In general, I think actions that occurred in the past need to be judged by the context in which they occurred. Based on what I read in the article, it sounds like Atari's culture was actually rather empowering for the women who worked there, especially compared with the cultural norms that existed in American business at the time (as a few of the women attest to learning after they left Atari for other companies). Of course, I wasn't there and I could be very wrong. Nevertheless, there is a certain ex post facto feel to the whole kerfuffle, as with many others that have simmered up recently. It reminds me a little of the tendency to tear down notable figures who made major contributions to American history because they also owned slaves, or had some connection to the slave trade. Just like everyone else did at the time. If one continues too far down that path, it leads to a situation where the only people we can admire are the ones who didn't do anything at all.

Of course, we're talking about denying an award here, not putting a man in jail or taking away his job or house.


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PostPosted: Fri 16 Feb , 2018 2:06 pm 
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I had actually read that article before you had posted it, Al.

The gist of it is that the founder of Atari was getting nominated for an award for his contributions to the games industry or somesuch. But then a Twitter campaign started against him because he had often talk about how Atari at the time was a bit of a wild place with sex and drugs and stuff. The Twitter campaign felt that it was inappropriate to honor a guy known for bragging about his hot secretaries and things like that, especially right now during the MeToo movement. But in the article, the writer has interviewed multiple women who worked at Atari at the time and the ones interviewed all say that they loved working there, that they have fond memories of it, and that they did not feel harassed or ever pressured into sex. It also points out that Atari actually had more women than most tech companies in important positions like marketing and research.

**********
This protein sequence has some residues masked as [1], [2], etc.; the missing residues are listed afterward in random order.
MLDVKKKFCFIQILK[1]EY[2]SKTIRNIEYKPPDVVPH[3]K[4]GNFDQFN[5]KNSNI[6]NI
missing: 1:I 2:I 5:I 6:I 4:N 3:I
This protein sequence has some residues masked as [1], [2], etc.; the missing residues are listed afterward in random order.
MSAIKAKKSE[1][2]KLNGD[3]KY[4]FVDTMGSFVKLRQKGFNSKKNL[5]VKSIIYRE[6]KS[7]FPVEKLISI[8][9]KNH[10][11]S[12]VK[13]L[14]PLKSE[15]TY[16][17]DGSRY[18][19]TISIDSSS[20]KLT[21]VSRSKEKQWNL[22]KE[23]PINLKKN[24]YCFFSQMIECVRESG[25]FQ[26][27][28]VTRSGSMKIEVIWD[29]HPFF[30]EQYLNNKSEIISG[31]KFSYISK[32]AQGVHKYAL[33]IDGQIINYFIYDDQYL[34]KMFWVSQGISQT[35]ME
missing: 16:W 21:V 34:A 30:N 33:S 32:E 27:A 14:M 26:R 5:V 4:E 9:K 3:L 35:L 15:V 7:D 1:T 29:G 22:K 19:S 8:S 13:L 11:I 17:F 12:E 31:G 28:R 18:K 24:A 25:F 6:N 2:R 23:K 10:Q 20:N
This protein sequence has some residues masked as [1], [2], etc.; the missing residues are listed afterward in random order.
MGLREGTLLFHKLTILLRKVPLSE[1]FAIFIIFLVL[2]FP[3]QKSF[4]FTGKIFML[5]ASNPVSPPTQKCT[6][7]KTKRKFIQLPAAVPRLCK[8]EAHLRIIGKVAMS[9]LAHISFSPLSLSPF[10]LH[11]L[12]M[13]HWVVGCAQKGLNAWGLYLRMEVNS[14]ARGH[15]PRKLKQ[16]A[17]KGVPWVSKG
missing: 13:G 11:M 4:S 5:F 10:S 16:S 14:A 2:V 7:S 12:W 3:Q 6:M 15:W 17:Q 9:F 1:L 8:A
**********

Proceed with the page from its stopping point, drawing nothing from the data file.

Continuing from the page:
My general stance on this is much the same as what I said about the Chuck Close case - I have no problem separating a person from their work. Honoring a person's work is not the same as honoring every single thing that person has ever done. Regardless of whether you approve of his sexual attitudes are not, his work was important in the field and should be recognized as such. If we only go about honoring the work of saints, then we will never honor anyone since I have yet to meet one of those.


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PostPosted: Fri 16 Feb , 2018 6:34 pm 
A green apple painted red
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My reading list hasn't gotten any shorter, so I'm just going to take yov's word for the article. Sure, whatever, give the man an award.

Let me just ask our male posters, how often your description of a workplace would include the words, "well I've never been harassed or pressed for sex." I realize that this was the subject of the article, but would that question ever be even asked of a man?

I think it's only fair to acknowledge the contribution of an individual, but also the harm they have done to others, and judge them on the balance.

I'll take it further - I am more likely to be lenient towards the dead. With the living, we are still rewarding them, personally, for their actions, both the good and the harmful. And so, if they are an abuser, a racist, if their success came at the cost of destroying lives and making it impossible for talented people to make their own contribution, then I don't want to contribute to any rewards they receive in life.

See also, Bill Crosby.

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PostPosted: Fri 16 Feb , 2018 7:29 pm 
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Atari sounds like it was a fun place to work.